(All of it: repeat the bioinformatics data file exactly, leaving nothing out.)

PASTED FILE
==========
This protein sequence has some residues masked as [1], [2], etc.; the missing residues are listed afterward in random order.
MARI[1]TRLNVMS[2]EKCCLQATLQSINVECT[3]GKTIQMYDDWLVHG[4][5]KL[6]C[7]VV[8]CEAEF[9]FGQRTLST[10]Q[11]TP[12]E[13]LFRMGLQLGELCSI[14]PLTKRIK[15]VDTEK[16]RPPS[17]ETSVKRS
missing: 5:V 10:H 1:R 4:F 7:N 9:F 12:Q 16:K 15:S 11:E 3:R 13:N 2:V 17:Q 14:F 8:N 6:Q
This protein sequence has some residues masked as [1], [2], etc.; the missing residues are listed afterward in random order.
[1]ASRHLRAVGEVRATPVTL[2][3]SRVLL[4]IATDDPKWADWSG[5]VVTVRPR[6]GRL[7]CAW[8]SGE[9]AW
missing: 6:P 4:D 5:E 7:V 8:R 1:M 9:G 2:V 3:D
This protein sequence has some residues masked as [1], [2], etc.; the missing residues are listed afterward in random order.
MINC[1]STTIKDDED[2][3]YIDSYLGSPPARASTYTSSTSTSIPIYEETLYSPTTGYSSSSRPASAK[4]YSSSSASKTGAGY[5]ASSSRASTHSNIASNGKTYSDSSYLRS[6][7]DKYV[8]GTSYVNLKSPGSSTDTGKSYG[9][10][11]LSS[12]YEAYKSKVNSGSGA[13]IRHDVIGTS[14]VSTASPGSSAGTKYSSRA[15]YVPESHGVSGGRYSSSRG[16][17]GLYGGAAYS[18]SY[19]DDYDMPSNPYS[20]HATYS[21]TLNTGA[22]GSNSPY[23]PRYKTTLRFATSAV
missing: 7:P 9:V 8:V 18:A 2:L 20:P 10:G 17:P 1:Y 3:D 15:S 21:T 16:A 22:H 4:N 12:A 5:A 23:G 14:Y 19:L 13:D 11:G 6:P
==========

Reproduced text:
This protein sequence has some residues masked as [1], [2], etc.; the missing residues are listed afterward in random order.
MARI[1]TRLNVMS[2]EKCCLQATLQSINVECT[3]GKTIQMYDDWLVHG[4][5]KL[6]C[7]VV[8]CEAEF[9]FGQRTLST[10]Q[11]TP[12]E[13]LFRMGLQLGELCSI[14]PLTKRIK[15]VDTEK[16]RPPS[17]ETSVKRS
missing: 5:V 10:H 1:R 4:F 7:N 9:F 12:Q 16:K 15:S 11:E 3:R 13:N 2:V 17:Q 14:F 8:N 6:Q
This protein sequence has some residues masked as [1], [2], etc.; the missing residues are listed afterward in random order.
[1]ASRHLRAVGEVRATPVTL[2][3]SRVLL[4]IATDDPKWADWSG[5]VVTVRPR[6]GRL[7]CAW[8]SGE[9]AW
missing: 6:P 4:D 5:E 7:V 8:R 1:M 9:G 2:V 3:D
This protein sequence has some residues masked as [1], [2], etc.; the missing residues are listed afterward in random order.
MINC[1]STTIKDDED[2][3]YIDSYLGSPPARASTYTSSTSTSIPIYEETLYSPTTGYSSSSRPASAK[4]YSSSSASKTGAGY[5]ASSSRASTHSNIASNGKTYSDSSYLRS[6][7]DKYV[8]GTSYVNLKSPGSSTDTGKSYG[9][10][11]LSS[12]YEAYKSKVNSGSGA[13]IRHDVIGTS[14]VSTASPGSSAGTKYSSRA[15]YVPESHGVSGGRYSSSRG[16][17]GLYGGAAYS[18]SY[19]DDYDMPSNPYS[20]HATYS[21]TLNTGA[22]GSNSPY[23]PRYKTTLRFATSAV
missing: 7:P 9:V 8:V 18:A 2:L 20:P 10:G 17:P 1:Y 3:D 15:S 21:T 16:A 22:H 4:N 12:A 5:A 23:G 14:Y 19:L 13:D 11:G 6:P